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The Brooklyn-Queens Expressway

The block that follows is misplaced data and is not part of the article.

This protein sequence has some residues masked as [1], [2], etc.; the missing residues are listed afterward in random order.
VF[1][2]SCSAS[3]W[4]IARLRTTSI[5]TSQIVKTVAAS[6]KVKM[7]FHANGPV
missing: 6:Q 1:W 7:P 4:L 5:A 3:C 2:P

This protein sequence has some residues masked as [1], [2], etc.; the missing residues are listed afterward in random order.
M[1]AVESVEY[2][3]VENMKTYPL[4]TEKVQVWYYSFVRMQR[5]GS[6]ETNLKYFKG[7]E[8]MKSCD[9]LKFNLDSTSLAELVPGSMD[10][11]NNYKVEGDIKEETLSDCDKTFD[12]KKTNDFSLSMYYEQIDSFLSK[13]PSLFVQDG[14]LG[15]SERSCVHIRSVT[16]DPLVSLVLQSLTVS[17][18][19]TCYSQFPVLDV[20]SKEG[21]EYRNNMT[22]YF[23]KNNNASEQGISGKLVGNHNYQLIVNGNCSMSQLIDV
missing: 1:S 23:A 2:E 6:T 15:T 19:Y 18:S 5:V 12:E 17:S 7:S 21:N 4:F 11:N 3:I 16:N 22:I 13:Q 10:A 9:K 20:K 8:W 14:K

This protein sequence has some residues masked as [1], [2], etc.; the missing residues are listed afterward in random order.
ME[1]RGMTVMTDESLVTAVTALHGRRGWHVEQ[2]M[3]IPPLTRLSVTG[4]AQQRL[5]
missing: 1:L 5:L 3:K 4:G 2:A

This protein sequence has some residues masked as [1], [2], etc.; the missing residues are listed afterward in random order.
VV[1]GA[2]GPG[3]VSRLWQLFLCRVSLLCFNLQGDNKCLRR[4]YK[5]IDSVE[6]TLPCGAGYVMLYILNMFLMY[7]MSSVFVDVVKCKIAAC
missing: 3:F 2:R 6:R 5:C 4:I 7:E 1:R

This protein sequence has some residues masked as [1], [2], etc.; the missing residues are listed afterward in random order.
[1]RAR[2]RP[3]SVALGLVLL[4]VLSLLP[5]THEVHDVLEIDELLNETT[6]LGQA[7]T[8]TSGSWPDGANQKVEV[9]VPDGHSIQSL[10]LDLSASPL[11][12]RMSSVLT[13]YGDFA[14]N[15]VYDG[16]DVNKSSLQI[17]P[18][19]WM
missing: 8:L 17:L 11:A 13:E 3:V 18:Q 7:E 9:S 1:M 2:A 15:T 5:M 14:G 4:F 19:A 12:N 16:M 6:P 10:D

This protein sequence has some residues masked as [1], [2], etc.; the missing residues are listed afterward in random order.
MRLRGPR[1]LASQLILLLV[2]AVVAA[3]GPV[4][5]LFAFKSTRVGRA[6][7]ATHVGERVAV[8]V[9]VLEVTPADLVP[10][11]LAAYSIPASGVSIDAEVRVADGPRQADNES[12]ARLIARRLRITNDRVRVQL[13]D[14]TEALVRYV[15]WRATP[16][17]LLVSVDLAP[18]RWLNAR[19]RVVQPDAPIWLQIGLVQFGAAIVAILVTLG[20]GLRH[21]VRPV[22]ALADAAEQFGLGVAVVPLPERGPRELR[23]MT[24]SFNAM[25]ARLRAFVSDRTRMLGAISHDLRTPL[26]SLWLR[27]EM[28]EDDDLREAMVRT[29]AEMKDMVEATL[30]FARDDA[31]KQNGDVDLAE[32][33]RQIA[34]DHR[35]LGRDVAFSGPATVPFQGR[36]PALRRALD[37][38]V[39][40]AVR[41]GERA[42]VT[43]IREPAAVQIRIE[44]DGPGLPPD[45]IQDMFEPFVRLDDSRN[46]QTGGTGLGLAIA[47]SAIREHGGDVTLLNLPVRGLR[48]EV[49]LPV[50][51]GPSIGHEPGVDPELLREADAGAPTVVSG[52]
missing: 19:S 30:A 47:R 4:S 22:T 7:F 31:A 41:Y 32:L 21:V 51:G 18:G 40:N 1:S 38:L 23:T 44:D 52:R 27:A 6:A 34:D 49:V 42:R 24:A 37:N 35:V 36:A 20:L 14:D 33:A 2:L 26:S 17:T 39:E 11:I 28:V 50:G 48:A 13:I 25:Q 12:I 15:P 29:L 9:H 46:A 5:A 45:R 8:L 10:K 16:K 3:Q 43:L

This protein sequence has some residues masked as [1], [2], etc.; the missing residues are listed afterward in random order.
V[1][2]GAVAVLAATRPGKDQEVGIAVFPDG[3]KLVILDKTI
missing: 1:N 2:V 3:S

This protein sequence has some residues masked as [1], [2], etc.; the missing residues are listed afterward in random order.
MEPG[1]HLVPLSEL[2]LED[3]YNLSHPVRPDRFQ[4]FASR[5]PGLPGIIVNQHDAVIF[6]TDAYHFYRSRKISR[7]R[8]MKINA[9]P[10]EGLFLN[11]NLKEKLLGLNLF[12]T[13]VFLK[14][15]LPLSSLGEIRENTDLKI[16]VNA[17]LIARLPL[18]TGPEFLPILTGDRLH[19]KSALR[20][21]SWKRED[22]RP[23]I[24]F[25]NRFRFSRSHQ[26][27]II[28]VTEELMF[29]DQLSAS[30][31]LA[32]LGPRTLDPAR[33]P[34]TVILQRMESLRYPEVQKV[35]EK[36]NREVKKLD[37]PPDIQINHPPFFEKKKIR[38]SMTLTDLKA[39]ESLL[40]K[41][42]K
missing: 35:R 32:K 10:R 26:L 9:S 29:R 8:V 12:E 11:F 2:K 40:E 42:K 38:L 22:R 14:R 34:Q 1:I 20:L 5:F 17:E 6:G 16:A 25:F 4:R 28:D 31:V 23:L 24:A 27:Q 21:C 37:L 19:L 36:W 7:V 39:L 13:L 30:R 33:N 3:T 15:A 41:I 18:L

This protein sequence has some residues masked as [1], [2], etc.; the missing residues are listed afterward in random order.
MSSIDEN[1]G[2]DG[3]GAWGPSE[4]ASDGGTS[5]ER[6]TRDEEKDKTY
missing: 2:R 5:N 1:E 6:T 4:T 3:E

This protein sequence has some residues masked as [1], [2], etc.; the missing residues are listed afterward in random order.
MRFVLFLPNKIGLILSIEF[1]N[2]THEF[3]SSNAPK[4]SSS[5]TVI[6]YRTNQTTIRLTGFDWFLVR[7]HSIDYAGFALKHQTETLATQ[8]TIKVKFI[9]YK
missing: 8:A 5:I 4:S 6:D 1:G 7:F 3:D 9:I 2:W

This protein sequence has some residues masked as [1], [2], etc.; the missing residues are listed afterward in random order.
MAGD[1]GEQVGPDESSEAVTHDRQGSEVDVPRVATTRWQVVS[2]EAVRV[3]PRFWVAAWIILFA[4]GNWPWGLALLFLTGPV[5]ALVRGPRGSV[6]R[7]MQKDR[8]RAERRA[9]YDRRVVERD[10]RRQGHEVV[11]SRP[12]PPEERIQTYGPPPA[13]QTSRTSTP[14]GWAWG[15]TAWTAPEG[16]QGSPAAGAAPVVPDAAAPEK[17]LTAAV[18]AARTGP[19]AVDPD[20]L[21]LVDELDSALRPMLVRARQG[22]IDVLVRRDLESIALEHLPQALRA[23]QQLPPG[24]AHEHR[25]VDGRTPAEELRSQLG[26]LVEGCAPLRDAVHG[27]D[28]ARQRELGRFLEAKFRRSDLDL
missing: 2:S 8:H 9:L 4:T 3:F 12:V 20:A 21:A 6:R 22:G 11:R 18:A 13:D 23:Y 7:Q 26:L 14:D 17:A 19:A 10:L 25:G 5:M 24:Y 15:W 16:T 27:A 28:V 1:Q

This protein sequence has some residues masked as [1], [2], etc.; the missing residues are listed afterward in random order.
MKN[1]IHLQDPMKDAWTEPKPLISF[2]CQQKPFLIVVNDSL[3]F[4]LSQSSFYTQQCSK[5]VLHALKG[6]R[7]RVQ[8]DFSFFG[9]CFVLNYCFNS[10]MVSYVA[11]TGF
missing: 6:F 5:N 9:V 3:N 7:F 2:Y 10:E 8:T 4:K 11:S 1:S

First of all, everyone should probably stop reading this post right now and go read Robert Caro's The Power Broker and understand all there is to know about how Robert Moses, an unelected official who held an office that had never before wielded significant power, managed to transform the city of New York more than anyone else since the Commissioner's Plan of 1811. One of the biggest achievements (and I use that word loosely) during Moses' tenure, was the construction of the Brooklyn-Queens Expressway. This highway was proposed in the 1930s as a way to ease street traffic and actually make life more bearable for residents of the outer-boroughs. And while, theoretically, easing car congestion is a positive, in practice the BQE only encouraged more car traffic in both Brooklyn and Queens. Beyond that, the BQE was erected in the middle of several vibrant neighborhoods, including Williamsburg, Red Hook, and Windsor Terrace, effectively splitting them apart and ruining the formerly cohesive atmosphere in these parts of Brooklyn. Moses was notoriously cold-hearted about the human cost of his projects, but you can't really say that he didn't get things done or that he didn't change the city. He did. But he did it in a way that was corrosive and detrimental to the city that he claimed to be helping.